Blame the skilled

Tobias Gerstenberg, Anastasia Ejova, David A. Lagnado

Research output: Chapter in Book/Report/Conference proceedingConference proceeding contributionpeer-review

9 Citations (Scopus)


This study investigates the influence of players’ performance and level of skill on responsibility attributions in groups. Participants act as external judges and evaluate the performance of teams of differently skilled players who compete in a darts game. The results show that both performance and skill influence responsibility attributions. Poor performance elicits high blame and low credit ratings and vice versa for good performance. Responsibility attributions to one player did not vary as a function of the other player’s performance. The influence of skill on responsibility attributions was asymmetric. While skilled players were blamed more for losses than unskilled players, credit ratings did not vary significantly as a function of skill. This result is in line with people’s strong tendency to spontaneously consider upwards counterfactual alternatives for losses over downwards counterfactuals for wins.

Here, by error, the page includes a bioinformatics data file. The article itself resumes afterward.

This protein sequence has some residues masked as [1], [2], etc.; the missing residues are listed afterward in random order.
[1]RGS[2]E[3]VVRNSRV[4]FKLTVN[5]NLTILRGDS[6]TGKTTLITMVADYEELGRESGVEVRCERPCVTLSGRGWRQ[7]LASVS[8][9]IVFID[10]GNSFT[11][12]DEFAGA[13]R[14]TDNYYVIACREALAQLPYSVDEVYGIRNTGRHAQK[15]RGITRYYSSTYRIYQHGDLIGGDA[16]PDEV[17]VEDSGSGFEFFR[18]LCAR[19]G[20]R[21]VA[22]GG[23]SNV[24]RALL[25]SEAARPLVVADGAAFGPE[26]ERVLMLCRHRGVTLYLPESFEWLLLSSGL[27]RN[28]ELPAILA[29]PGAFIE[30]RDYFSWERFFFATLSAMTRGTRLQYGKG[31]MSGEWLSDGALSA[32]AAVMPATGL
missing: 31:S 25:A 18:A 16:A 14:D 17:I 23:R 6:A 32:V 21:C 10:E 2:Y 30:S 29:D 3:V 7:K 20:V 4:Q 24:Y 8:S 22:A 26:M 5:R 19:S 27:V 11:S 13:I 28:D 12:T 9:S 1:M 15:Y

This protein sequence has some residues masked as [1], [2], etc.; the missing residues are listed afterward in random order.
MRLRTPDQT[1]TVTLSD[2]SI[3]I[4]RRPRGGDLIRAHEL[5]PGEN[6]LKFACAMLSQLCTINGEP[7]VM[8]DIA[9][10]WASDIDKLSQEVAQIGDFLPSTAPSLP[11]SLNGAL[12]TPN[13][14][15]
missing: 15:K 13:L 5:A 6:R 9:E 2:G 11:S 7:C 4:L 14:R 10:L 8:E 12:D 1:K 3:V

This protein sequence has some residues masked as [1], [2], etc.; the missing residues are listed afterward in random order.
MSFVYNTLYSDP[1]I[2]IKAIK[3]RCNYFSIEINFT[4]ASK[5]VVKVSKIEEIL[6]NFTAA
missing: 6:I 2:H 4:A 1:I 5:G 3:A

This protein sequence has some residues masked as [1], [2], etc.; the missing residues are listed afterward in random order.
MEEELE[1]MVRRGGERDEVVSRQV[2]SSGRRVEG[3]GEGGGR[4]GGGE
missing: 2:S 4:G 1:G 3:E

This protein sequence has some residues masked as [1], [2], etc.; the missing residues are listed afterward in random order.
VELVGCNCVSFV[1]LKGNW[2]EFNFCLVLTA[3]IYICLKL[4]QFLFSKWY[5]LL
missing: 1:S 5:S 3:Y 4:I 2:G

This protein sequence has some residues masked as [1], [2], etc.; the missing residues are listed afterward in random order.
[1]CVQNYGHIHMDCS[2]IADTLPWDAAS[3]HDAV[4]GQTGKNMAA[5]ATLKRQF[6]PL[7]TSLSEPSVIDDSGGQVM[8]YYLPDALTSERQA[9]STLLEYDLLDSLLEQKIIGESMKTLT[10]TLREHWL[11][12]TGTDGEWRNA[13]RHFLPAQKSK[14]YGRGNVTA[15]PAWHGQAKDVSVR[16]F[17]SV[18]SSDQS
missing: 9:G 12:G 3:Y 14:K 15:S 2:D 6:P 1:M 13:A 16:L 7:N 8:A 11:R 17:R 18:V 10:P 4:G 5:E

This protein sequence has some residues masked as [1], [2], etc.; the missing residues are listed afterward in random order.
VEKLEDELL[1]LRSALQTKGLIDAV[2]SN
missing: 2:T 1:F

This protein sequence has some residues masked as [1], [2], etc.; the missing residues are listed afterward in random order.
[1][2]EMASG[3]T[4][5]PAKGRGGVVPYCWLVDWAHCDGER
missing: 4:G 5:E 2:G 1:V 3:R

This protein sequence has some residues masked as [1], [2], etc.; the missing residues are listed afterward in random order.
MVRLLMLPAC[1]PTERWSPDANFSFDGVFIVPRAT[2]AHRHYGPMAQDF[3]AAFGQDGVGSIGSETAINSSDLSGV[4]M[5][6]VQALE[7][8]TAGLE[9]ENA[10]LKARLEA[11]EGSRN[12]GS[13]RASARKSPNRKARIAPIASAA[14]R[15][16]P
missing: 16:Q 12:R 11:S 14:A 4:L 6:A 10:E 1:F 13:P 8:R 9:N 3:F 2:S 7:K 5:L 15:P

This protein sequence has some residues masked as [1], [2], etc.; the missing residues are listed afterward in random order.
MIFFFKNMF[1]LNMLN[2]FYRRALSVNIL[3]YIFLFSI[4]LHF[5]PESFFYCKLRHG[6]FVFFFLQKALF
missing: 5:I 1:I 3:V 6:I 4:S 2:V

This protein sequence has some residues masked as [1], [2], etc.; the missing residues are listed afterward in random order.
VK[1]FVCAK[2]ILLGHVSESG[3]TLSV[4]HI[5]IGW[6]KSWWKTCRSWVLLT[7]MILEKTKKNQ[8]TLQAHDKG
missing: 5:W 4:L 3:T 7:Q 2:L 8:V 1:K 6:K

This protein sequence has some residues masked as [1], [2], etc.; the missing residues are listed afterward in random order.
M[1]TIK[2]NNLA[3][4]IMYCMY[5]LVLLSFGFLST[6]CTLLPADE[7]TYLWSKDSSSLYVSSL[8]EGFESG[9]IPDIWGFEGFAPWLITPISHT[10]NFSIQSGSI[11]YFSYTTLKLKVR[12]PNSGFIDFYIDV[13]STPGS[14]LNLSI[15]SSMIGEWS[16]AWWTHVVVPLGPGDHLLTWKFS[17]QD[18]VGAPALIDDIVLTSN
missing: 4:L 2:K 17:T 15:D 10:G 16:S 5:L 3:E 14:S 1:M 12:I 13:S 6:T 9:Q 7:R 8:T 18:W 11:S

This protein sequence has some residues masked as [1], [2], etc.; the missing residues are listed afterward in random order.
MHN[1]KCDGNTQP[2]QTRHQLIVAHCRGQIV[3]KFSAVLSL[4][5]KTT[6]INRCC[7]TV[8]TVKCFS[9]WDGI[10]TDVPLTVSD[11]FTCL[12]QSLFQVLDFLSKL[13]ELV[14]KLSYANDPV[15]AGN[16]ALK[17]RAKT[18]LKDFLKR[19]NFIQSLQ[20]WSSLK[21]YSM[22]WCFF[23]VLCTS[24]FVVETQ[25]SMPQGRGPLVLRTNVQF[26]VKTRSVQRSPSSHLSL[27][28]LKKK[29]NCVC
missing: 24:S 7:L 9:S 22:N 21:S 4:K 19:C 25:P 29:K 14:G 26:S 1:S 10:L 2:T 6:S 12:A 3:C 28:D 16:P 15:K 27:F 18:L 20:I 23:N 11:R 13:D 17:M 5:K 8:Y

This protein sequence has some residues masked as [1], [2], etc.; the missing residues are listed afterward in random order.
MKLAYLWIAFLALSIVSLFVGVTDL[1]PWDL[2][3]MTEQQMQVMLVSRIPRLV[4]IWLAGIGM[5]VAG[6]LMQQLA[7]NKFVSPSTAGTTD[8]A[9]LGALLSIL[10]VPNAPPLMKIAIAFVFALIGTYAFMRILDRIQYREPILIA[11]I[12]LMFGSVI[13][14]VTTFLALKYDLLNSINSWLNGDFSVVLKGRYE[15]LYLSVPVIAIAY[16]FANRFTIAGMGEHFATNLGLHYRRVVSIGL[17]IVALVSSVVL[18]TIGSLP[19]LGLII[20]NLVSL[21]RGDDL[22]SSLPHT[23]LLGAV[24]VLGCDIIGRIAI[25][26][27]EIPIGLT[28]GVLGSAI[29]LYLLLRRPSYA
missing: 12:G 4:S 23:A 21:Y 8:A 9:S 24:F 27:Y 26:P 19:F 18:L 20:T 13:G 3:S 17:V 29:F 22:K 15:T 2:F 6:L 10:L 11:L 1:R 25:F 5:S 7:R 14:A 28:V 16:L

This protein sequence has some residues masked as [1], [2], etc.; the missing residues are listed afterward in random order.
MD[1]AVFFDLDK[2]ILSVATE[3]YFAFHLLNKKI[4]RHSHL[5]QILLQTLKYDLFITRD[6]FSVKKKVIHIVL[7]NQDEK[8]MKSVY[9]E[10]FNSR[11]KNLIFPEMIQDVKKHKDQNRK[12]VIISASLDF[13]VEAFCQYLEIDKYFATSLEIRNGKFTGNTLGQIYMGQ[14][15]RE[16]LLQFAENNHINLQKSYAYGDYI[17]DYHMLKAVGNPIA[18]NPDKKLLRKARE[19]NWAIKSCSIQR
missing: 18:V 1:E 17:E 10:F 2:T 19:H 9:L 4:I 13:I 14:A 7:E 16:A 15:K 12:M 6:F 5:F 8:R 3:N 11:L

Original languageEnglish
Title of host publicationProceedings of the 33rd Annual Meeting of the Cognitive Science Society (CogSci2011)
EditorsLaura Carlson, Christoph Hölscher, Thomas F. Shipley
Place of PublicationAustin, Texas
PublisherCognitive Science Society
Number of pages6
ISBN (Print)9780976831877
Publication statusPublished - 2011
Externally publishedYes
EventAnnual meeting of the Cognitive Science Society (33rd : 2011) - Boston, Massachusetts
Duration: 20 Jul 201123 Jul 2011


ConferenceAnnual meeting of the Cognitive Science Society (33rd : 2011)
CityBoston, Massachusetts


  • responsibility attribution
  • counterfactual thinking
  • control
  • skill


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